Motivation and Previous Approaches

  • State of art powered prostheses are controlled using a collection of impedance controllers

Drawbacks

  • 4-5 hours needed for tuning 30 parameters
  • Tuning must be repeated for each amputee

 

Previous single joint tuning methods

  • Rule-based fuzzy logic inference (Huang et al.) and adaptive dynamic programming (Wen et al.)

Limitations

  • Cannot tune multiple joint parameters simultaneously
  • Not able to learn across different subjects

Proposed Approach

  • Virtual constraints with 4 parameters automatically tuned [1] using extremum seeking controller (ESC) [2]

Advantages 

  • No a priori knowledge of prosthesis/ human
  • Closed form of objective function is not required
  • Simultaneous K_p adaptation for different joints
  • Embedding a user comfort factor in the cost function

Structure of Extremum Seeking Adaptation for Powered Prosthetic Legs

  • The objective function, J(⋅), is computed using the prosthetic leg tracking error, Kp, and the user’s comfort preference

The Objective Function

  • A convex combination of tracking error and user comfort
  • The tracking error objective function is filtered through a low-pass filter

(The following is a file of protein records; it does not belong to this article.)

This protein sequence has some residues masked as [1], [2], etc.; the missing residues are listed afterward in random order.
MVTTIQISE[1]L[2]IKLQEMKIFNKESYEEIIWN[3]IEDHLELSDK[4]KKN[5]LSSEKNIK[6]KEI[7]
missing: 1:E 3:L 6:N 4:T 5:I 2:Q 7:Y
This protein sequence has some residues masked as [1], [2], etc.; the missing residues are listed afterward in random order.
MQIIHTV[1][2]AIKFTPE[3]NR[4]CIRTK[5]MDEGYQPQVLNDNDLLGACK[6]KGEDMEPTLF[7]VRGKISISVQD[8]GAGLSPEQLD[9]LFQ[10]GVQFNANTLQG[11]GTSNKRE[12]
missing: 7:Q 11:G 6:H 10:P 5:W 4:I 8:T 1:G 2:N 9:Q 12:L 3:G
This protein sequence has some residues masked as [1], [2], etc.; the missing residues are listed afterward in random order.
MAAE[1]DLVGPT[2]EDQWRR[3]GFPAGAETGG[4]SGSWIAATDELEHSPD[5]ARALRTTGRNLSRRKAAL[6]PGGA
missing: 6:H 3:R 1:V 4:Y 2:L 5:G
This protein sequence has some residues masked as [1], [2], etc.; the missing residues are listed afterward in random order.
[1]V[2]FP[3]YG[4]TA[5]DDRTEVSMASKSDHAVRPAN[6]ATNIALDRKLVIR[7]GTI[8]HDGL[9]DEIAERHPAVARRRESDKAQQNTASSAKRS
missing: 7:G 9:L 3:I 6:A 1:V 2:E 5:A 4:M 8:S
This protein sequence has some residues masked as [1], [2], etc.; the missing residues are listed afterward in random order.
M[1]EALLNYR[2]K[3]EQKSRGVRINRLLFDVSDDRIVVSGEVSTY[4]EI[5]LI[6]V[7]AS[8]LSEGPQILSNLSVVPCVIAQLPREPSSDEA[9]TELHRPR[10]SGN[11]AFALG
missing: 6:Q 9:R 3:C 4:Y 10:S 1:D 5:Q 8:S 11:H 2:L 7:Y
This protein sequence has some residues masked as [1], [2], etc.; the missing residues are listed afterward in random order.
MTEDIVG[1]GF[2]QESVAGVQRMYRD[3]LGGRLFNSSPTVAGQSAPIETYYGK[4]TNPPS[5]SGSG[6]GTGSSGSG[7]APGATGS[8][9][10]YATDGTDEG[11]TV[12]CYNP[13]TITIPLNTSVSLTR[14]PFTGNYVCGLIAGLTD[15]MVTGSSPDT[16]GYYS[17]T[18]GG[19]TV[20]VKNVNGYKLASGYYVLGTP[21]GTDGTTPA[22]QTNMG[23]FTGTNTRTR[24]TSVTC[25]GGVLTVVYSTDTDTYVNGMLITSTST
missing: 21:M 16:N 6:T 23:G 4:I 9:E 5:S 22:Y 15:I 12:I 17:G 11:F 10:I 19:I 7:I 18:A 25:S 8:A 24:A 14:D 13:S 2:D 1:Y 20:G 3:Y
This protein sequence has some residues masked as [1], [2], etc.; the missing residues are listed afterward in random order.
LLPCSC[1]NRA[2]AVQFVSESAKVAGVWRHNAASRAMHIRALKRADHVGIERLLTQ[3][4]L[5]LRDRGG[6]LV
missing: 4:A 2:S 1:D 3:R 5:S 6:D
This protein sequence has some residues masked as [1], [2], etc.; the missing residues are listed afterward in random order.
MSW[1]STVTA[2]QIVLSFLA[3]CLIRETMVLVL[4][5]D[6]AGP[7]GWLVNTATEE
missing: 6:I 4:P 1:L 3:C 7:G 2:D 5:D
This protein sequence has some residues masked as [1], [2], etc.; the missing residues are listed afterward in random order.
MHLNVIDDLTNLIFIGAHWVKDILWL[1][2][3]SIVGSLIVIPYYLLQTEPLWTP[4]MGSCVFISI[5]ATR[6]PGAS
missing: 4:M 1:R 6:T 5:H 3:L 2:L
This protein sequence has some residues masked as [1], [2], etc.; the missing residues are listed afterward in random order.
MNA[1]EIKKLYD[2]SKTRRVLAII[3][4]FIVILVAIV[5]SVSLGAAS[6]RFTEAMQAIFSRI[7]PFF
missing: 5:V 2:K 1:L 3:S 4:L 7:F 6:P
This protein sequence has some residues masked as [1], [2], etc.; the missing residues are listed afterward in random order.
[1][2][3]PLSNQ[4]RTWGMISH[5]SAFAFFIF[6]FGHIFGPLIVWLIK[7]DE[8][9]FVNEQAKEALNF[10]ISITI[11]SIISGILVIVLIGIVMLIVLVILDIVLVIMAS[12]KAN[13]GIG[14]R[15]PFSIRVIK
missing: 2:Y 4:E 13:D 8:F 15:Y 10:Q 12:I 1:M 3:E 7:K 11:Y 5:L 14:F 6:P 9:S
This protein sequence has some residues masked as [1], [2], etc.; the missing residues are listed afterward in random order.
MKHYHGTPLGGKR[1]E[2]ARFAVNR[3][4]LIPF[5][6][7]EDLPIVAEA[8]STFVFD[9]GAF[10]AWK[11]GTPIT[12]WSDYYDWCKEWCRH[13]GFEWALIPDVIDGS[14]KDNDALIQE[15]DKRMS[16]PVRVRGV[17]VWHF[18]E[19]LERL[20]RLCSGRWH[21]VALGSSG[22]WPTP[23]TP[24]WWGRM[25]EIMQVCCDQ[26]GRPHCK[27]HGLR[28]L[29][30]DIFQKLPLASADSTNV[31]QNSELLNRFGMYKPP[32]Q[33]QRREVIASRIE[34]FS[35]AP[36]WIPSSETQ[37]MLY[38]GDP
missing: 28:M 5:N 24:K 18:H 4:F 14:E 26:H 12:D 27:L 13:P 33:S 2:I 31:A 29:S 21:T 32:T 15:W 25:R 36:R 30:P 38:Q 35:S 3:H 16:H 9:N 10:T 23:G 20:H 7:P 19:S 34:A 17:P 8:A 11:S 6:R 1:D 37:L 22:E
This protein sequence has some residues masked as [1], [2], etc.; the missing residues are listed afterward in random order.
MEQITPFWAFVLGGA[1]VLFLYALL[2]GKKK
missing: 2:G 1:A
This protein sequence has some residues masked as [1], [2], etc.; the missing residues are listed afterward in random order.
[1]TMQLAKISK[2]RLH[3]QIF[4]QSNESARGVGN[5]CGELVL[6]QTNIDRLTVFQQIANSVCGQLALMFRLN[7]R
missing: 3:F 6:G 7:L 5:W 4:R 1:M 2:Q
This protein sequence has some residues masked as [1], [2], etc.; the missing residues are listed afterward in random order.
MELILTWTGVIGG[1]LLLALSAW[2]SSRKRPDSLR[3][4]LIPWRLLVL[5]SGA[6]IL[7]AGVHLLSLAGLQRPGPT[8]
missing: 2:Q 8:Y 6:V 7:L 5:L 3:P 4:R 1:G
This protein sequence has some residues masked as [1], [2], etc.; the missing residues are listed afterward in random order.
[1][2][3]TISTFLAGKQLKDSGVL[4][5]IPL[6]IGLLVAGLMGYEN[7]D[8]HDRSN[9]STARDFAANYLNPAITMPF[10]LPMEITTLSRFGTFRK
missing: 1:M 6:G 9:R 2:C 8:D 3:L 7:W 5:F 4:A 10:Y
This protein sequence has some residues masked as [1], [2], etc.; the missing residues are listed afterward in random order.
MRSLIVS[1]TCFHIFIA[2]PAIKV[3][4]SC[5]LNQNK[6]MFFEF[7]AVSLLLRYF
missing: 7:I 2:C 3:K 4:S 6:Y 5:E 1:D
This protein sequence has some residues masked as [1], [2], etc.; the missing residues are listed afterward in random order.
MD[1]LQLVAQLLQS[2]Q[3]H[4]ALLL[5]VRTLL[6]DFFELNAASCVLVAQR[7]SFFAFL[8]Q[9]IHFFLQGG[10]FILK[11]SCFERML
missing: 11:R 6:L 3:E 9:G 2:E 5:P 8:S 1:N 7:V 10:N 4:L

Working of ESC

  • K_p is perturbed with a periodic signal, d(t)
  • The gradient of J(⋅) with respect to K_p is estimated by multiplying J(⋅) with d(t)
  • The integrator updates K_p in the direction of the gradient

 

 

 

 

Bench-top Experimental Results

 

Future Work

  • Implement a time-invariant ESC, which uses the periodic walking trajectories as the dither signal
  • To solve a real-time multi-objective optimization, using ESC, as in [3]

References

[1] S. Kumar, A. Mohammadi, N. Gans, and R. D. Gregg, “Automatic tuning of virtual constraint-based control algorithms for powered knee ankle prostheses,” in 2017 IEEE CCTA, Aug 2017, pp. 812–818

[2] M. Krstic ́  and H.-H. Wang, “Stability of extremum seeking feedback for general nonlinear dynamic systems,” Automatica, vol. 36, no. 4, pp. 595–601, 2000

[3] S. Kumar and N. Gans, “Extremum seeking control for multi-objective optimization problems,” in IEEE CDC, 2016

Acknowledgements

This material is based upon work supported by the National Science Foundation under Grant Number 1728057. Any opinions, findings, and conclusions or recommendations expressed in this material are those of the author(s) and do not necessarily reflect the views of the National Science Foundation.